THE PRESTIGE (2006)—I can't remember how I could have missed this movie about magicians. It came out the same year as The Illusionist, which Joan and I quite enjoyed, but somehow this one slipped past me. I have been meaning to correct that oversight and now I have. Unfortunately, despite a great cast (including Christian Bale) and some interesting twists, this movie disappoints because of its preposterous science-fiction elements (i.e., David Bowie, as the electricity pioneer Tesla, is supposed to have invented a matter-transporter back in the 19th Century. And what does he do with this revolutionary invention? He sells it to a magician—what else?) Always nice to see Michael Caine, and even nicer to see Scarlett Johansson and Rebecca Hall. (7)

A VERY SPECIAL FAVOR (1965)—After The L-Shaped Room, I was curious to see more of Leslie Caron. She's captivating in this picture, as always. This was one of many sex comedies from the 1960s that had a lot of talk but zero action. It's basically a Big Lie movie, and a piece of nonsensical fluff, but it's cute. (8)

BIUTIFUL (2010)—Tragic, well-acted drama, in Spanish, about Uxbal (Javier Bardem), a father of two in Barcelona who tries to find a balance between both sides of the law—and then discovers he's dying of cancer. We watch in grim sadness as his life spirals farther and farther out of control, trying to maintain civility with his bipolar ex-wife while his body falls apart. It's a mesmerizing downer. Thanks to Irene for inviting me to the Academy screening. (8)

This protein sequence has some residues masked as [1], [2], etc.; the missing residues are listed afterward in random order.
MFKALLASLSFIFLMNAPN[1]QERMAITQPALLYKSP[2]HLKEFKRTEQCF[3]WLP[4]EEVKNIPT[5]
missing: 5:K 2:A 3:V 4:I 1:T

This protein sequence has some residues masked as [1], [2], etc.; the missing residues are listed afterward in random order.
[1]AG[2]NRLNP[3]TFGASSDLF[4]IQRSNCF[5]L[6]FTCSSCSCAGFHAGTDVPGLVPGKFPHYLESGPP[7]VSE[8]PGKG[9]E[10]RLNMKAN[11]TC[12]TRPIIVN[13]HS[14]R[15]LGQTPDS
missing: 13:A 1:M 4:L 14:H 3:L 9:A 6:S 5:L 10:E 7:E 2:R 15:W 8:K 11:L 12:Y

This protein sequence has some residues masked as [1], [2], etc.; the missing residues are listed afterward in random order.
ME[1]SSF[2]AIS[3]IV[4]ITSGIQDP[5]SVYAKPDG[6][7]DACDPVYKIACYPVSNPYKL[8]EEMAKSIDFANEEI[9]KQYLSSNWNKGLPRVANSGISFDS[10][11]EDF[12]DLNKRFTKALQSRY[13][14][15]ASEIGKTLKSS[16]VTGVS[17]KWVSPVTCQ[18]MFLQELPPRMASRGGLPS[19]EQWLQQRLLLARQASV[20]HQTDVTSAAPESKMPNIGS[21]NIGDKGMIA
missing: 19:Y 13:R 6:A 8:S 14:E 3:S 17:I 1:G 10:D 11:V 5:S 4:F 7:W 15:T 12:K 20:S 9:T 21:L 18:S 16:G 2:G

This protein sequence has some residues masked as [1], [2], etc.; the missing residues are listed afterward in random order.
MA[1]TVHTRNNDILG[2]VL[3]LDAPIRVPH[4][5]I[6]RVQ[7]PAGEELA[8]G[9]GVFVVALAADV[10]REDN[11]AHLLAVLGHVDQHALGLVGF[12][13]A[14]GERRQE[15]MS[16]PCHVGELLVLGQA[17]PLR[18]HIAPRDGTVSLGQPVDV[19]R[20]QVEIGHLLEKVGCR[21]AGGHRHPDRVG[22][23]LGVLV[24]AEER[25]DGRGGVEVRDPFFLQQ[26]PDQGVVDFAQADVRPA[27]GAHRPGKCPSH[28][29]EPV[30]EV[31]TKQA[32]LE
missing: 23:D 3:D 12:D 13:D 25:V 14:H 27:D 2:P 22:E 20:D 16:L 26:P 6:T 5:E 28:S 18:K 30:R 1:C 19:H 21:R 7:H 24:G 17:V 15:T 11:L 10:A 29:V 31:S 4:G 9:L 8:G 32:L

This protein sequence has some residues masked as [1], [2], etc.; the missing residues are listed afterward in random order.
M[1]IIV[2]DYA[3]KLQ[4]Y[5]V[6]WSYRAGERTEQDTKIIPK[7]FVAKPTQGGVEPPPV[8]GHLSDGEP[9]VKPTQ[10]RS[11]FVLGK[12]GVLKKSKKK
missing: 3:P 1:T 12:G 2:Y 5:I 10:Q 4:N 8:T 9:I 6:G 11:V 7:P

I AM NUMBER FOUR (2011)—Caught this one with Connie while visiting Hollywood, FL. It's a totally forgettable teenage superhero-type flick that's like a hybrid of the TV series Roswell and Heroes. Just a dumb, fun popcorn movie about some badass aliens who just want to find the title protagonist and kill him. (8)

THE SEARCHERS (1956)—I closed February by screening two John Wayne movies directed by the legendary John Ford. The first has always been spoken about as one of the very best films the Duke ever made; it's supposed to be "complex" and ahead of its time. Although certainly watchable, I didn't find it particularly complex—it seems like an ordinary Civil War-era Western about a little girl kidnapped by Indians and the quest to get her back. (Actually, it's an absurdly simple plot.) Interesting to see Natalie Wood playing a 15-year-old. Great color cinematography. (8)

THE MAN WHO SHOT LIBERTY VALANCE (1962)—Ingeniously plotted B&W Western pairing John Wayne with Jimmy Stewart, who in 1962 was a little long in the tooth to be playing the character he does here, but he's so good that we work extra hard to forgive him for not being the ideal age. This is a great flashback movie where the pieces of the puzzle slowly come together until the final one snaps into place perfectly. Lee Marvin has never been more sinister. My favorite film of the month! (9)